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A History of The Telephone

Paper Type: Free Essay Subject: Media
Wordcount: 738 words Published: 11th Aug 2021

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In today’s world we can reach into our pocket, grab our cell phone, and dial the person we wish to get in contact with and be conversing with them in seconds. In the present time, this seems like no big deal at all, but it all had to start somewhere. In the early 1800’s this was not the case. In order to talk to someone, it had to be face to face, or through a letter. In researching the biographies of the inventors of the telephone, it became apparent that Alexander Graham Bell had the most influence and is credited the most with the invention of the telephone. The first telephone built by Bell along with Thomas Watson was constructed with a funnel, a dish of acid, a small amount of copper wire, all on a wooden stand. It’s outstanding to witness the transformations of that time and compare it to the telephone technologies experienced in the present.

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As with most inventions, Bell did not have the intentions originally of creating a device that would be able to transmit speech with the use of electric current. Instead, Bell originally was only focused on transmitting multiple tones and signals over a single wire. In order to get to this point though, the history of transmitting only electricity over a wire, to sound, to the telegraph needs to be understood somewhat.

Stephen Gray was one of the first known scientists to transmit electricity over a wire in 1729 (cite). After him came two men, Pieter van Musschenbroek and Ewald von Kleist, who developed what appears to be the first attempt at a battery known as the Leyden jar(cite), which would be used in experiments, lectures and demonstrations widely in the future. This sort of static electricity would stumble scientists for years doing experiments involving creating and storing the static electricity, but it would never be powerful enough to control anything. The first actual battery was invented by Alessandro Volta, but it still was not powerful enough to have any use with machines. Batteries would become chemically based as they still are, but it was not enough to get to the transmission of voice over wire.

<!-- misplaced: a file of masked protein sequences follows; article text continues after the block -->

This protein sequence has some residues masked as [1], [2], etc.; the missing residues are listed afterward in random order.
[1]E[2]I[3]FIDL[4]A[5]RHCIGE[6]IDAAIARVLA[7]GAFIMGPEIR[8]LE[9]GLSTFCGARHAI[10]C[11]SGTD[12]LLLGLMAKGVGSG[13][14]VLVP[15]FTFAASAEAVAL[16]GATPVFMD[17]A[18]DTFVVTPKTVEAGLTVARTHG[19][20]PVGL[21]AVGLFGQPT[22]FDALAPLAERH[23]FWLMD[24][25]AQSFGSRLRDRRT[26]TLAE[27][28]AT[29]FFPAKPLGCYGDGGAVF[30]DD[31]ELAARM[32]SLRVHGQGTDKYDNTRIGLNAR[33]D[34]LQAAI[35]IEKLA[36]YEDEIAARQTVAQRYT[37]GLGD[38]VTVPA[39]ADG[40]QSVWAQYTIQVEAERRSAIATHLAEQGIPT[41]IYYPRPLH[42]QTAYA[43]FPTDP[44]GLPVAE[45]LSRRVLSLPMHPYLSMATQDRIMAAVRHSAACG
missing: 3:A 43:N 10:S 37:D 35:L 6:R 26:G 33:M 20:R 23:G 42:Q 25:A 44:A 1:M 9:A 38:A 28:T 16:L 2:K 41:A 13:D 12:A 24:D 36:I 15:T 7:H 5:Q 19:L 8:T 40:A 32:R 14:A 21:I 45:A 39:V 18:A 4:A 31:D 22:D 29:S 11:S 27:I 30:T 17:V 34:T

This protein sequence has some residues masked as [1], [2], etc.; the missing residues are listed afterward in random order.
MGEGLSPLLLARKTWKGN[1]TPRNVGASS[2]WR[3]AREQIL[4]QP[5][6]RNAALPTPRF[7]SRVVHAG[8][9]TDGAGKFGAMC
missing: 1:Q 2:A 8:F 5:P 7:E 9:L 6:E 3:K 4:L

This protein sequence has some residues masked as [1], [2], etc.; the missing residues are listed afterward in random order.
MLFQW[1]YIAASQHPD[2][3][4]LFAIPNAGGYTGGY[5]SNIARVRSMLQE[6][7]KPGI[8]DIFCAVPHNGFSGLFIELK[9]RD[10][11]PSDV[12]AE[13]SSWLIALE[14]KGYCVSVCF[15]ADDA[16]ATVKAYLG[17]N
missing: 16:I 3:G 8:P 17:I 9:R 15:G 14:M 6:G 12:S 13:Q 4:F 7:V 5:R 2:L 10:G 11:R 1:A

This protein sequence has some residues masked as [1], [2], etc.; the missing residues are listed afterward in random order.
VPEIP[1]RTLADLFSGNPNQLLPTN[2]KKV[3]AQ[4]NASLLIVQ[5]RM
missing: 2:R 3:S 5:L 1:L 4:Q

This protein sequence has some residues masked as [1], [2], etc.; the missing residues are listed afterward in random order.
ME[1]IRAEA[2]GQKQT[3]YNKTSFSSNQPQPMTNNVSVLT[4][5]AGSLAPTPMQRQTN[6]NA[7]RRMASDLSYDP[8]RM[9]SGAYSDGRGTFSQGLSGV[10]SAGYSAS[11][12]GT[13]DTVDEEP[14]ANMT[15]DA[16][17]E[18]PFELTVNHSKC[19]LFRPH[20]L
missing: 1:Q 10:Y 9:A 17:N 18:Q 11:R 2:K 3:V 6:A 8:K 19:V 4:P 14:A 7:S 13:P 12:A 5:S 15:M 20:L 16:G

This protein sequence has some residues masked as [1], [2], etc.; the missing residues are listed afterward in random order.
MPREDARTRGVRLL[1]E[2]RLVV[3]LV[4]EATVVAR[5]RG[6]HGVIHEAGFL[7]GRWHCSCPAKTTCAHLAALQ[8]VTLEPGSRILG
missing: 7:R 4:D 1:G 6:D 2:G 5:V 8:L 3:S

What was needed to be understood along with electricity to become closer to the invention of the phone was magnetism. Christian Oersted (cite) started the idea and around 1820 discovered electromagnetism. He founded that a magnetic field could be created by electricity, so the question was could the opposite be possible? One of the main factors that would eventually lead to the invention of the telephone was that of induction. Michael Faraday a year later is the person who reversed Oersted’s findings and created, or induced, an electric current using an electric field. This major find in history meant that mechanical energy can produce electrical energy. This would eventually lead to hand cranking and winding, windmills, and watermills. This was the invention of the first generator.

Up to this point in history, the transferring of electricity had been completed, but there had been no practical use. In 1830 that changed when Joseph Henry used an electric current for the first time to show communication was possible. In his classroom he created an experiment where he completely an electric circuit, and when the circuit was completely it made a steel bar swing and strike a bell. While Henry did not pursue his findings more, Samuel Morse created the first working telegraph.

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Samuel Morse is most famously known for coding system he developed in order to use the machine to transmit messages. Morse code uses the telegraph creating electric pulses and sending them from one station to another. At the receiving station the code is broken down into Morse’s system of dots and dashes. Tapping the telegraph creates a dot, while holding down creates a series of dashes. Morse code and telegraphy became increasing popular as it caused for the decline in the old methods of transporting messages such as the Pony Express.

What this all is important for and leads up to is that now inventors and scientists were beginning to focus on the transmission of speech over an electric current, but has not quite happened yet. Charles Bourseul was one of the first to write about transmitting human speech over a wire, but never practiced his idea. It would be Johann Phillip (cite) in 1861 who would create the first telephone seeming device, that did not work.


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